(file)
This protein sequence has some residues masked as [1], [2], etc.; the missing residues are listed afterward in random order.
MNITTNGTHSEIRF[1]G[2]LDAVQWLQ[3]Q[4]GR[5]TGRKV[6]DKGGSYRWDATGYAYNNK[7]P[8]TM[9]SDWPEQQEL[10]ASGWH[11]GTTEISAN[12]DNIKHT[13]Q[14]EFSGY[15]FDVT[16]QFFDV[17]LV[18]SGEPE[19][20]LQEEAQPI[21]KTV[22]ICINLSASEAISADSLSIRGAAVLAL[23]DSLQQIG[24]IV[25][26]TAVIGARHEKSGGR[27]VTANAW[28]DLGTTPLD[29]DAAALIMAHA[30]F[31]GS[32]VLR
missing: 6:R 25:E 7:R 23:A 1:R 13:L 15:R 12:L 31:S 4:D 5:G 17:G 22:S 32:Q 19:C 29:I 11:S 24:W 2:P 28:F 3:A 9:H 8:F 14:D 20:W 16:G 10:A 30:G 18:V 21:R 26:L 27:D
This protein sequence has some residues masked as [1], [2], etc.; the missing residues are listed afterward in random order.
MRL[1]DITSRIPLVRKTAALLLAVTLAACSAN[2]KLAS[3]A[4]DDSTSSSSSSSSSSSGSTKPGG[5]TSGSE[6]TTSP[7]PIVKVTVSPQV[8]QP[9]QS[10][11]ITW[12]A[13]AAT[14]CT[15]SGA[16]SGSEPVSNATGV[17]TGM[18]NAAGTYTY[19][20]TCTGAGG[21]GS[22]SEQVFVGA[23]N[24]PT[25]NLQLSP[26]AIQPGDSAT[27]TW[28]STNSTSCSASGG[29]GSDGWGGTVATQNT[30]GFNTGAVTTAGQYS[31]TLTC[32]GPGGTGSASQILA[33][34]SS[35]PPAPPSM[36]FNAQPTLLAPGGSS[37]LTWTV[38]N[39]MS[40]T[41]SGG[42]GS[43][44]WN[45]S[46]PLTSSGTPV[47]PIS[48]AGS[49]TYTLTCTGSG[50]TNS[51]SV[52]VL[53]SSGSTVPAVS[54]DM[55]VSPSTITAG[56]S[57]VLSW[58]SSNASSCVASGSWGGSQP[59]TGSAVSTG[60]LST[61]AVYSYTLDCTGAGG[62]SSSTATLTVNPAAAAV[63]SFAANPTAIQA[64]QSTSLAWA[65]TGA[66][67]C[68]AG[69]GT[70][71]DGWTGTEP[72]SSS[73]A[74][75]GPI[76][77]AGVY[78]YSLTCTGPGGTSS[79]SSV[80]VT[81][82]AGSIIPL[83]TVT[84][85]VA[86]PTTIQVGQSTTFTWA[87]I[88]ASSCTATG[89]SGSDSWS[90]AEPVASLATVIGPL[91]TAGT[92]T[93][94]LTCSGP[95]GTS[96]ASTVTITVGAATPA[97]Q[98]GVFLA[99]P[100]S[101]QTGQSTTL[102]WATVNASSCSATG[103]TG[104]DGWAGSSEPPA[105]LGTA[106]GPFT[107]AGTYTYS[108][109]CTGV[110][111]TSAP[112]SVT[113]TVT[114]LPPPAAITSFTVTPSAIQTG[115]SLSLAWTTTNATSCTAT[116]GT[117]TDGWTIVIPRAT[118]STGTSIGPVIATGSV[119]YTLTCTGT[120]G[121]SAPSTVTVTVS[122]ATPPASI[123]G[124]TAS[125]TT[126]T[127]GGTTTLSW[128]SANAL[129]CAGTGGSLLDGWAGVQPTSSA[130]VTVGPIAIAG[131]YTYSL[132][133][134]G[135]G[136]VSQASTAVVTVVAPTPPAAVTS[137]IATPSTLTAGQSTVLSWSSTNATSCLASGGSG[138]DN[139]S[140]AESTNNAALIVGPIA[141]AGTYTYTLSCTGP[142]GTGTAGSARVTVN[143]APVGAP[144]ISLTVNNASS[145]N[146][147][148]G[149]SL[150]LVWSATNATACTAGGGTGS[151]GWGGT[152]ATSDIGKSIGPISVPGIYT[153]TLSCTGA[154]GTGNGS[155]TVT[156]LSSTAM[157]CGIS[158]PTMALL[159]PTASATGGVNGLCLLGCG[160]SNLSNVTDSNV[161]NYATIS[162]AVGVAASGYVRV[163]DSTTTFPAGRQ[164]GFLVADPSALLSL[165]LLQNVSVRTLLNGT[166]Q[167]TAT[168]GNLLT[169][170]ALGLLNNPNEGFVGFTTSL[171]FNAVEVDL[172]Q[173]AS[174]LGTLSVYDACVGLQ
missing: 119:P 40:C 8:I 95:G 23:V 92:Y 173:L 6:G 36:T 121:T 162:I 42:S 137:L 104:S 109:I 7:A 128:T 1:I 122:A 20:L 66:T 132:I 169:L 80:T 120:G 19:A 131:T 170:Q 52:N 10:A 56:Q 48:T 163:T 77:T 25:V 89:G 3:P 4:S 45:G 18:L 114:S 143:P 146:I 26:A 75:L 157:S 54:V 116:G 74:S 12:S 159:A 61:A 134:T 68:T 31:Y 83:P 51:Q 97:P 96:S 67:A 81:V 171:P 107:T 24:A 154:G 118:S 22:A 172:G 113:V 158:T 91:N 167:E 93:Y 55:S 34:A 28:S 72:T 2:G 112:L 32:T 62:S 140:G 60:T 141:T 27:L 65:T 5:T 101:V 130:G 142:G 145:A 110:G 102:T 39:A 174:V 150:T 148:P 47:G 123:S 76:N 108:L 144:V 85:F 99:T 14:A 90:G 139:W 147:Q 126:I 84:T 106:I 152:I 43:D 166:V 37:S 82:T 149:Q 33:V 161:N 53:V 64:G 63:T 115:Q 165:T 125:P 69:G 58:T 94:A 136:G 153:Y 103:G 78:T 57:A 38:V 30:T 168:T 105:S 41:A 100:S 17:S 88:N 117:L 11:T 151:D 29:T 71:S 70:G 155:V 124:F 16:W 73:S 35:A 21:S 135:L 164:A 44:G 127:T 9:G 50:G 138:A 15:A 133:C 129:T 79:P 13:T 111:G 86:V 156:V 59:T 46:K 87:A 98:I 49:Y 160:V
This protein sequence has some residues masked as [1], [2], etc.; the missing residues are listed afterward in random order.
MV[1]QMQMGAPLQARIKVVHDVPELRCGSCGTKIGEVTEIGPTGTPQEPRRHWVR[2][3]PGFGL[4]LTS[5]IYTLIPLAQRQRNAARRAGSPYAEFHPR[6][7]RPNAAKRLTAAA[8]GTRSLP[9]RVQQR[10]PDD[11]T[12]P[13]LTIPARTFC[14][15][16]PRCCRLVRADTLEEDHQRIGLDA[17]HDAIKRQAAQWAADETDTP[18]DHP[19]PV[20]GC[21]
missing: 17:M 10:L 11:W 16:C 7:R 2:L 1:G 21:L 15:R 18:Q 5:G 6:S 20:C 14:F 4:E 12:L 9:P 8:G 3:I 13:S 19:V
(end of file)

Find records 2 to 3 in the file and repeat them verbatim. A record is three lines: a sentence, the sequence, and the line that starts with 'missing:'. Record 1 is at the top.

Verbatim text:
This protein sequence has some residues masked as [1], [2], etc.; the missing residues are listed afterward in random order.
MRL[1]DITSRIPLVRKTAALLLAVTLAACSAN[2]KLAS[3]A[4]DDSTSSSSSSSSSSSGSTKPGG[5]TSGSE[6]TTSP[7]PIVKVTVSPQV[8]QP[9]QS[10][11]ITW[12]A[13]AAT[14]CT[15]SGA[16]SGSEPVSNATGV[17]TGM[18]NAAGTYTY[19][20]TCTGAGG[21]GS[22]SEQVFVGA[23]N[24]PT[25]NLQLSP[26]AIQPGDSAT[27]TW[28]STNSTSCSASGG[29]GSDGWGGTVATQNT[30]GFNTGAVTTAGQYS[31]TLTC[32]GPGGTGSASQILA[33][34]SS[35]PPAPPSM[36]FNAQPTLLAPGGSS[37]LTWTV[38]N[39]MS[40]T[41]SGG[42]GS[43][44]WN[45]S[46]PLTSSGTPV[47]PIS[48]AGS[49]TYTLTCTGSG[50]TNS[51]SV[52]VL[53]SSGSTVPAVS[54]DM[55]VSPSTITAG[56]S[57]VLSW[58]SSNASSCVASGSWGGSQP[59]TGSAVSTG[60]LST[61]AVYSYTLDCTGAGG[62]SSSTATLTVNPAAAAV[63]SFAANPTAIQA[64]QSTSLAWA[65]TGA[66][67]C[68]AG[69]GT[70][71]DGWTGTEP[72]SSS[73]A[74][75]GPI[76][77]AGVY[78]YSLTCTGPGGTSS[79]SSV[80]VT[81][82]AGSIIPL[83]TVT[84][85]VA[86]PTTIQVGQSTTFTWA[87]I[88]ASSCTATG[89]SGSDSWS[90]AEPVASLATVIGPL[91]TAGT[92]T[93][94]LTCSGP[95]GTS[96]ASTVTITVGAATPA[97]Q[98]GVFLA[99]P[100]S[101]QTGQSTTL[102]WATVNASSCSATG[103]TG[104]DGWAGSSEPPA[105]LGTA[106]GPFT[107]AGTYTYS[108][109]CTGV[110][111]TSAP[112]SVT[113]TVT[114]LPPPAAITSFTVTPSAIQTG[115]SLSLAWTTTNATSCTAT[116]GT[117]TDGWTIVIPRAT[118]STGTSIGPVIATGSV[119]YTLTCTGT[120]G[121]SAPSTVTVTVS[122]ATPPASI[123]G[124]TAS[125]TT[126]T[127]GGTTTLSW[128]SANAL[129]CAGTGGSLLDGWAGVQPTSSA[130]VTVGPIAIAG[131]YTYSL[132][133][134]G[135]G[136]VSQASTAVVTVVAPTPPAAVTS[137]IATPSTLTAGQSTVLSWSSTNATSCLASGGSG[138]DN[139]S[140]AESTNNAALIVGPIA[141]AGTYTYTLSCTGP[142]GTGTAGSARVTVN[143]APVGAP[144]ISLTVNNASS[145]N[146][147][148]G[149]SL[150]LVWSATNATACTAGGGTGS[151]GWGGT[152]ATSDIGKSIGPISVPGIYT[153]TLSCTGA[154]GTGNGS[155]TVT[156]LSSTAM[157]CGIS[158]PTMALL[159]PTASATGGVNGLCLLGCG[160]SNLSNVTDSNV[161]NYATIS[162]AVGVAASGYVRV[163]DSTTTFPAGRQ[164]GFLVADPSALLSL[165]LLQNVSVRTLLNGT[166]Q[167]TAT[168]GNLLT[169][170]ALGLLNNPNEGFVGFTTSL[171]FNAVEVDL[172]Q[173]AS[174]LGTLSVYDACVGLQ
missing: 119:P 40:C 8:I 95:G 23:V 92:Y 173:L 6:G 36:T 121:T 162:I 42:S 137:L 104:S 109:I 7:A 128:T 1:I 122:A 20:L 66:T 132:I 169:L 80:T 120:G 19:A 131:T 170:Q 52:N 10:A 56:Q 48:T 163:T 77:T 25:V 89:G 3:P 4:S 45:G 18:L 114:S 143:P 146:I 26:A 75:L 157:S 54:V 116:G 74:S 12:S 159:A 61:A 134:T 68:T 31:Y 83:P 51:Q 97:P 96:S 67:A 81:V 171:P 107:T 24:A 154:G 118:S 22:A 172:G 113:V 158:T 91:N 167:E 93:Y 55:S 34:A 28:S 72:T 2:G 112:L 32:T 62:S 140:G 60:T 141:T 27:L 65:T 5:T 101:V 130:G 142:G 145:A 110:G 102:T 39:A 174:V 150:T 148:P 47:G 123:S 76:N 108:L 144:V 85:F 99:T 14:A 90:G 139:W 147:Q 126:I 84:T 106:I 152:I 43:D 166:V 37:S 82:T 149:Q 33:V 161:N 53:V 64:G 63:T 115:Q 165:T 125:P 69:G 58:T 94:A 136:G 153:Y 103:G 78:T 57:A 38:V 30:T 168:T 105:S 41:A 100:S 17:S 88:N 117:L 11:T 151:D 29:T 71:S 70:G 155:V 124:F 16:W 73:S 35:A 21:S 135:L 164:A 44:G 127:T 9:G 50:G 138:A 15:A 133:C 129:T 79:P 13:T 111:G 86:V 156:V 59:T 46:K 87:A 98:I 49:Y 160:V
This protein sequence has some residues masked as [1], [2], etc.; the missing residues are listed afterward in random order.
MV[1]QMQMGAPLQARIKVVHDVPELRCGSCGTKIGEVTEIGPTGTPQEPRRHWVR[2][3]PGFGL[4]LTS[5]IYTLIPLAQRQRNAARRAGSPYAEFHPR[6][7]RPNAAKRLTAAA[8]GTRSLP[9]RVQQR[10]PDD[11]T[12]P[13]LTIPARTFC[14][15][16]PRCCRLVRADTLEEDHQRIGLDA[17]HDAIKRQAAQWAADETDTP[18]DHP[19]PV[20]GC[21]
missing: 17:M 10:L 11:W 16:C 7:R 2:L 1:G 21:L 15:R 18:Q 5:G 6:S 20:C 14:F 4:E 12:L 9:P 8:G 3:I 13:S 19:V